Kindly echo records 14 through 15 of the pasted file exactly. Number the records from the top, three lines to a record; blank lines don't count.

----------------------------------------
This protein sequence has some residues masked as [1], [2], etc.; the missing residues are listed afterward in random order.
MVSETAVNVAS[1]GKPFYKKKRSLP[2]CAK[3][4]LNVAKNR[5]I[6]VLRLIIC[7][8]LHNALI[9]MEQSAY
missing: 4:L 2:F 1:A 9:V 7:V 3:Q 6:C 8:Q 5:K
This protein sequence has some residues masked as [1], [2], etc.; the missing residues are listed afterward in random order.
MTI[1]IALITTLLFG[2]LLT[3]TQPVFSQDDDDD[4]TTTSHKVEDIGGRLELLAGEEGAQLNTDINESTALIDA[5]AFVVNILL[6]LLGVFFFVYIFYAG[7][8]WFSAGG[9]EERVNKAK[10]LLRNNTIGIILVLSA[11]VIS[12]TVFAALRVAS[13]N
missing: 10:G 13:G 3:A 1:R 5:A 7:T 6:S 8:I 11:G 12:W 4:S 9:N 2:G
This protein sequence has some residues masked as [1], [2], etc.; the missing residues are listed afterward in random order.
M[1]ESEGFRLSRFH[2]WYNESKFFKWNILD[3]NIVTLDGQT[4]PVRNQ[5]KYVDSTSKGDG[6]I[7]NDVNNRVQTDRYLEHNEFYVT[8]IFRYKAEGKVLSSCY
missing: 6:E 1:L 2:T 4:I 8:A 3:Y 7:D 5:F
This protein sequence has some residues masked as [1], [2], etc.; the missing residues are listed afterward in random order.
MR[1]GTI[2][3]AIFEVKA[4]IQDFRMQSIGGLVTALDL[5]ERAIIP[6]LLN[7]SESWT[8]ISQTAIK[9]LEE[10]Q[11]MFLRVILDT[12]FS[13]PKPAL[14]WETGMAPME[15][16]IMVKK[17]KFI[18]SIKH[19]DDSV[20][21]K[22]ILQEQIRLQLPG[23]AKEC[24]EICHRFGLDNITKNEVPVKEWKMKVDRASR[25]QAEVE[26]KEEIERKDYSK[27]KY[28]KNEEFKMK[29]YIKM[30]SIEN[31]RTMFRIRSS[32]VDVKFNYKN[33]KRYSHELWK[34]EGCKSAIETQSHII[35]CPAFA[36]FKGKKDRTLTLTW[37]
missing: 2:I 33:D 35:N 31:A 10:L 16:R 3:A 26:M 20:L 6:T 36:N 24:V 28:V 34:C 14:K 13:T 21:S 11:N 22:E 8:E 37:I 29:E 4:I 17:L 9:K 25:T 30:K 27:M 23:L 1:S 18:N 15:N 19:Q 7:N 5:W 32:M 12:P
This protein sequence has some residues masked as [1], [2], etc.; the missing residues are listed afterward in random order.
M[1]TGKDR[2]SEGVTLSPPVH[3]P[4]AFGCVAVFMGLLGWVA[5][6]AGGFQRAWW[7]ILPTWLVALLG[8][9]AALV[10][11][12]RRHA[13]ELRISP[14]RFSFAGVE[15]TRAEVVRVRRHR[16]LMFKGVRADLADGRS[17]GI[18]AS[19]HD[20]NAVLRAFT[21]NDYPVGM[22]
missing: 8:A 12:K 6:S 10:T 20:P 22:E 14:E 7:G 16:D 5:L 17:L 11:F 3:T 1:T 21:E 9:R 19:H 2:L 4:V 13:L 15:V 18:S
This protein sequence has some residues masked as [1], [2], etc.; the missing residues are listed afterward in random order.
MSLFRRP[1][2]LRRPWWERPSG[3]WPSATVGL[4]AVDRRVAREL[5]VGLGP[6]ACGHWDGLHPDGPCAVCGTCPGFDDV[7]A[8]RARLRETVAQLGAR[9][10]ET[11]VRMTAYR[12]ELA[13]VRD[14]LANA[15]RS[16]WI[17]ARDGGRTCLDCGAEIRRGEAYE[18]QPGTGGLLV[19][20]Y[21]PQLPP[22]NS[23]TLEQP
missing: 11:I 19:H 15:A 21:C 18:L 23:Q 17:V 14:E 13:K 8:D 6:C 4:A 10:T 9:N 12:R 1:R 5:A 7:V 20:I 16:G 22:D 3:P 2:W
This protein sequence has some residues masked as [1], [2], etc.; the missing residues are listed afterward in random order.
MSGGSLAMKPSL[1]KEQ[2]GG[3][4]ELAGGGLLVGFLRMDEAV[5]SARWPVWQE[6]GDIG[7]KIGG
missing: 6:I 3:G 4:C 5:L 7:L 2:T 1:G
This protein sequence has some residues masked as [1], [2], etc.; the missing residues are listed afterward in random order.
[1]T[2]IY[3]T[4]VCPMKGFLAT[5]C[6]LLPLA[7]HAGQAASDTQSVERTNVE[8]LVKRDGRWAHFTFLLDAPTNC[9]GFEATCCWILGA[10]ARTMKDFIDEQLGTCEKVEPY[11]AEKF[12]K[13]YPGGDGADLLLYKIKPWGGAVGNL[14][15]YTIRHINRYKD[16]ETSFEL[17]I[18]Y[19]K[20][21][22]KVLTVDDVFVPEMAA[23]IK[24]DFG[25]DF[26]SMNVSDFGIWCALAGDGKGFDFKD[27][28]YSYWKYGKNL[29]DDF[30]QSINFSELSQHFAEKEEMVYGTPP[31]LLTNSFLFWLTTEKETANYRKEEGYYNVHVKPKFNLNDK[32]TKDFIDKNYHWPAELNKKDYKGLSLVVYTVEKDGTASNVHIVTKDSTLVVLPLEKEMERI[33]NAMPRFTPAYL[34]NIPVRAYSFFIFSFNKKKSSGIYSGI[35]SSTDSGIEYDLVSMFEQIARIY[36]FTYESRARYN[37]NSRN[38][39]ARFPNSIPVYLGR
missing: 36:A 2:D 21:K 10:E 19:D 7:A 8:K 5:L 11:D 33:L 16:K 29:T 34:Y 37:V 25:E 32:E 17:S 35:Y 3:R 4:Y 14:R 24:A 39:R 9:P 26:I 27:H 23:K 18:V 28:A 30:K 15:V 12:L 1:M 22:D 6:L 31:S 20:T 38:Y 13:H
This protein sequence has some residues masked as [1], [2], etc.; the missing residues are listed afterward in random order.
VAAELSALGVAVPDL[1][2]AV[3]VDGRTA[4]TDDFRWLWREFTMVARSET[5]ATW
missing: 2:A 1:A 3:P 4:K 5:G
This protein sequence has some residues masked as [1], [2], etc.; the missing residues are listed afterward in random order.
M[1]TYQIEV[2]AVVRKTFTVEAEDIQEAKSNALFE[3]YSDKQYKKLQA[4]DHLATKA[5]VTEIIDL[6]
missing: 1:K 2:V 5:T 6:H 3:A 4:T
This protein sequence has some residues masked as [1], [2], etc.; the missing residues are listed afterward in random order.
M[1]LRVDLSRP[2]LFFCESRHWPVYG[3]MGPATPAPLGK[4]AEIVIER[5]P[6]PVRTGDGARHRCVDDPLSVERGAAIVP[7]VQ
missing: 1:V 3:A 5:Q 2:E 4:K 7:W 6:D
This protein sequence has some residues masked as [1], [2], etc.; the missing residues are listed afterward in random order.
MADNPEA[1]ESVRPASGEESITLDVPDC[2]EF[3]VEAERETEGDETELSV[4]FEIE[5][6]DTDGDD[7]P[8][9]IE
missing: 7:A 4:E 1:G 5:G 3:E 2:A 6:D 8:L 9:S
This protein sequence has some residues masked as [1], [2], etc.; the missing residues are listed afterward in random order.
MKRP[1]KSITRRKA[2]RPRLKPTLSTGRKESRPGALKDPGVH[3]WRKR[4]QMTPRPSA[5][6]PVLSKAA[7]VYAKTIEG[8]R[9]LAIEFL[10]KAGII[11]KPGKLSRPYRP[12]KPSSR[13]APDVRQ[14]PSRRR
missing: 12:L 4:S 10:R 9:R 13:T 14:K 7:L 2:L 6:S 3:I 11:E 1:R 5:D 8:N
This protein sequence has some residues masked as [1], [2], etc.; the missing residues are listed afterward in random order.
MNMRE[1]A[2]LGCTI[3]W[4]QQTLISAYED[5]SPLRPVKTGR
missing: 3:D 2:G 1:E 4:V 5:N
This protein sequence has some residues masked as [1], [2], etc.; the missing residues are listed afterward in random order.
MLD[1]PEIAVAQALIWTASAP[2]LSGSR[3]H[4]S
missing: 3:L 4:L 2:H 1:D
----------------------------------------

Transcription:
This protein sequence has some residues masked as [1], [2], etc.; the missing residues are listed afterward in random order.
MNMRE[1]A[2]LGCTI[3]W[4]QQTLISAYED[5]SPLRPVKTGR
missing: 3:D 2:G 1:E 4:V 5:N
This protein sequence has some residues masked as [1], [2], etc.; the missing residues are listed afterward in random order.
MLD[1]PEIAVAQALIWTASAP[2]LSGSR[3]H[4]S
missing: 3:L 4:L 2:H 1:D